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Skills Unleashed: Debate

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On the 22nd of November, the LAU MEPI-TL students engaged in a debate training workshop. The session -a first in a series of three- introduced students to the art of Debate training in a rich and interactive manner. The workshop began by introducing ourselves along with stating one thing that

We stand for and another that we are against. Then, we moved on to define the term debate and the various aspects of the term. Along the way, Mr. Joe Haddad, who led the workshop, kept asking for points and Opinions and made the workshop more exciting and synergetic. As soon as we were all satisfied with the definitions given, we moved on to play an Ice-breaking game that required us to take sides when given a certain statement. Since this activity was carried out outdoors, we were asked to move to one side of the terrace if we agreed with the statement and to the other if we disagreed.

We soon found ourselves migrating from one side to the other, joining some friends for some statements and facing them for others. This activity left many of us both surprised and shocked. We learned things we never knew about each other. Furthermore, we  were very aggressive and stubborn when it came to our beliefs and we found ourselves mocking and teasing our peers on the other side of the terrace.

After reflecting on the first activity, we moved to a similar yet slightly different game: the barometer. This time we were asked to stand across a line depending on the percentage of approval towards the given statement.

The topic chosen for the statements was “gender and sexism”. Although less aggressive than the first activity, tension still existed between disagreeing parties.  A lot of us decided to go for extremes such as 100% or 0%, whereas some chose values in between. We all thought that this activity gave us more insight about our peers and their decisions than the previous one, thus allowing us to have a better understanding of the general atmosphere.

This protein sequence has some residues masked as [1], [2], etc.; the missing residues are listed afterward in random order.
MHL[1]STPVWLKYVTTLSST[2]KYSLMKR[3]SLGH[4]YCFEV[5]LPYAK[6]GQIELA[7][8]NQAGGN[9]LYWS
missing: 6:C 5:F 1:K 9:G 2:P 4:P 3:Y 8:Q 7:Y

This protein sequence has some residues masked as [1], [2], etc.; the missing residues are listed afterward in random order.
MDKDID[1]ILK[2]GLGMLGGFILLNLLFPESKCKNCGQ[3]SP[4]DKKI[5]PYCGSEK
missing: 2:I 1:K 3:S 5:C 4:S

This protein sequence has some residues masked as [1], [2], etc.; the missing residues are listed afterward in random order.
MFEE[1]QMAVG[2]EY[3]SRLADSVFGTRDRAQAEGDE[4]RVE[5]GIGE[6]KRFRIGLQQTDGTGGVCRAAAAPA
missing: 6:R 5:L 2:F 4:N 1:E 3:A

We soon moved to an informal simulation of a debate, and chose Capital Punishment as a topic.  Students were eager to participate, support a friend, counter argue one another, ask questions and propose new arguments. The simulation went very well; it was smooth and civilized. And after a long go at it, we were given two small exercises to differentiate between the different elements of a debate and to make sure that everything was clear to us.

Finally, we ended our long productive day by watching two debate speakers; we observed their style in public speaking, content of their speeches, and knowledge of the topic. And after a fertile training session, Mr. Joe Haddad concluded the first part of the workshop leaving us eagerly anticipating the coming sessions.

In essence, the vibrant nature of the workshop helped the students maintain the highest levels of engagement and focus. In parallel, the activities conducted unleashed important skills the students acquired: active listening and negotiation.

The most intriguing part of this workshop was the language used; the training and activities were all carried out in Arabic, with a few English words here and there, making it easier for students to express their opinions and speak right from the heart.

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